3 Traits of a Great CEO


If you have ever been in the cockpit of an airplane, you know that the many tools a pilot needs are clearly and meticulously arranged. The speedometer, altimeter, and GPS are right in front of him, exactly where they need to be. A pilot knows precisely what he has to do and when he has to do it. If things ever go awry, he can rely on this system of organization.  A CEO, as the “pilot” of his company, needs the employ the same system of organization. If your instruments (financial statements, marketing reports, etc,) are missing or miscalculated, you can’t make the right decisions. In addition, your time, your most precious resource, should be spent on the important stuff, especially when it is getting hectic.  When things inevitably go wrong, you can trust that your system of organization will help you solve the problem.

CEOs too, like great generals, need to inspire their “troops.”

Walks the Walk, Talks the Talk

One of the reasons George Washington was so revered by his soldiers was because he would fearless lead them into battle. Unlike other generals, he was on the front lines, leading the charge. CEOs too, like great generals, need to inspire their “troops.” They need to model the work ethic, attitude, and passion they hope to see in their employees. If the boss demands his workers should be responsible and diligent, he needs to model that behavior. Nothing inspires people like seeing their leader working just as hard, if not harder, than them. Not only will this yield inspiration, but respect as well. When your employees see how invested you are in the enterprise’s success, they will undoubtedly gain respect for you. When you actually “walk the walk” you become a much more effective leader.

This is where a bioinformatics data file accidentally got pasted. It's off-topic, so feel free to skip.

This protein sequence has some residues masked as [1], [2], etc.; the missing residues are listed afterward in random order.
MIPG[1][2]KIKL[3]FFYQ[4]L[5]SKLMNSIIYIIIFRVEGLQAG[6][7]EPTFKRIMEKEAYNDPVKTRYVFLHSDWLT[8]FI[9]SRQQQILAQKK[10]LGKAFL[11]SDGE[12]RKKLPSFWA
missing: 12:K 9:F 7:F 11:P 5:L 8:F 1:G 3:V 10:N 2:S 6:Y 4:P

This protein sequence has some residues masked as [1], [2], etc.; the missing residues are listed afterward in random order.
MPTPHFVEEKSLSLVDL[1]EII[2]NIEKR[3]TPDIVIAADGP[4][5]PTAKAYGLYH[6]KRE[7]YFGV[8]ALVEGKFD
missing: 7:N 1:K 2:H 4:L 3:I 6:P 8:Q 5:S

Responds Well to Criticism

As many CEOs know too well, you can never be perfect. You constantly have to make decisions and any decision you make will inevitably be criticized. A big mistake is never listening to complaints and detractions. Too often, we take criticism to personally. John Wooden, the legendary college basketball coach, taught that “You can't let praise or criticism get to you. It's a weakness to get caught up in either one“ The best CEOs listen to their detractors and reanalyze their decisions. You should not bend to the will of anyone, but instead realize you are not infallible. Take criticism, especially constructive criticism, as an opportunity to better yourself and the decisions you make. This way, you will constantly grow and improve.